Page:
|Employee Share Schemes Bill
Mr. Lazarowicz: As the hon. Gentleman will appreciate, we need to strike a balance between the wish to see an eventual distribution of shares and the wish to encourage the development of employee share schemes in the way proposed in the Bill. It is fair to say that the interests lead in different directions. For distributions, a short time limit would be appropriate. For the ease of the business involved, a longer time limit would be appropriate. The issue is where to place the cut-off point. The specific provision in sub-paragraph (3) of the amendment makes it clear that a fairer deduction is allowed after the end of the period, if the shares are later distributed. That takes account of the example of the company that might have understandable technical or business difficulties of the type that the hon. Gentleman suggests. That provision is probably the best compromise that can be achieved between the different objectives that are being pursued.
The Paymaster General (Dawn Primarolo): I wish to inform the Committee of some further consideration that the Government have given to these provisions and to indicate some further beneficial changes—normally we would call them concessions, but that sounds more combative and the Government support the Bill and the amendments. The hon. Gentleman asked about the 10 and five-year periods. As my hon. Friend the Member for Edinburgh, North and Leith (Mr. Lazarowicz) explained, setting up a SIP can take some time. Discussions about share ownership centre on what is an appropriate vehicle, which is why we said that 30 per cent. had to be distributed within five years. The Government are trying to recognise, as companies have asked us to do so, how long it takes to set up a SIP and make it work sensibly. Other vehicles give a much shorter period.
Two more changes to the rules exempting SIP trustees from a special tax charge trusts pay on dividend income would also help. The present rules exempt the trustees from the charge, provided that they distribute the shares that they hold within two years of acquisition—I may be edging towards the point made by the hon. Gentleman—if the shares can be readily converted into cash, or five years if that is not the case. I propose to extend that period to 10 years for shares acquired with the new corporation tax relief contained in the Bill.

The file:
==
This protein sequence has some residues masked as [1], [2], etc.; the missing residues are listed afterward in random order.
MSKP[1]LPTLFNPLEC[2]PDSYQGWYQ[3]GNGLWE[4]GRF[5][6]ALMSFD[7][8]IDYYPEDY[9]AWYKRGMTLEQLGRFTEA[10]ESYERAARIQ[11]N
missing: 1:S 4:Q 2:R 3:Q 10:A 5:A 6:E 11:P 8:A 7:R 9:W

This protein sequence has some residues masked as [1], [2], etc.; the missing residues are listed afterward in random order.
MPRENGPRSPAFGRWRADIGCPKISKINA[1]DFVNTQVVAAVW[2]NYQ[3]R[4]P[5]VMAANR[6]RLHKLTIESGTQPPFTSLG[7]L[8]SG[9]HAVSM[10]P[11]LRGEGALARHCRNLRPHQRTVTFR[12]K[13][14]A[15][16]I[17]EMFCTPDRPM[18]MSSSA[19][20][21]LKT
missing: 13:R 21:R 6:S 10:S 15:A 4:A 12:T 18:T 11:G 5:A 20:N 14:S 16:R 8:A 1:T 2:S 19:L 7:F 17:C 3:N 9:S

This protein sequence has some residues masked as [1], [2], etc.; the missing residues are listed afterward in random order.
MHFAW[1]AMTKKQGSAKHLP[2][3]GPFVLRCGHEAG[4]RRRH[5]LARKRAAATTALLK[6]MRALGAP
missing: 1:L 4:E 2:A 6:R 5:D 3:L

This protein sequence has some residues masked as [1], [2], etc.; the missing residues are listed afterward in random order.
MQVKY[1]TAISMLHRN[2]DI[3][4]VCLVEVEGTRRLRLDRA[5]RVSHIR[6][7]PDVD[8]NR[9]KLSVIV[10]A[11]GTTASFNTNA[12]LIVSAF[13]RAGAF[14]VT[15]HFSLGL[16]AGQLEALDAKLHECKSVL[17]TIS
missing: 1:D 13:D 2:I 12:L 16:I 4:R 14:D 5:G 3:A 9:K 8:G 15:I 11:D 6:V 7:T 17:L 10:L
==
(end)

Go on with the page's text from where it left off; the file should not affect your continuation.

The second change is to the rules that exempt the trustees from capital gains tax on any gain on plan shares. At present, the rules allow the exemption only if the trustees distribute shares that are readily convertible into cash within two years of acquisition and shares that are not readily convertible, within five. I propose to bring that completely different set of rules in line with the proposals for up-front payment of corporation tax in the Bill, so that there is no contradiction as regards the different elements of the tax system and supporting my hon. Friend's objectives.
We could not produce an amendment to the Bill in time for this Committee. My hon. Friend and his advisers will want to consider my proposal, although I
Column Number: 007should not imagine that he will want to look a gift horse in the mouth. I hope that suitable amendments can be agreed when the Bill returns to the House on Report. However, it is correct to inform the Committee today that the Government, in the spirit of the commitments made on Second Reading, are seeking to progress that matter.
Mr. Lazarowicz: I welcome the further changes that my hon. Friend has outlined. They may deal with the concerns of the hon. Member for Cities of London and Westminster more directly than measures to extend the 10-year period, which I think was what he was getting at.
Amendment agreed to.
Amendment made: No. 8, in page 3, line 9, leave out subsection (7).—[Mr. Lazarowicz.]
Clause 1, as amended, ordered to stand part of the Bill.
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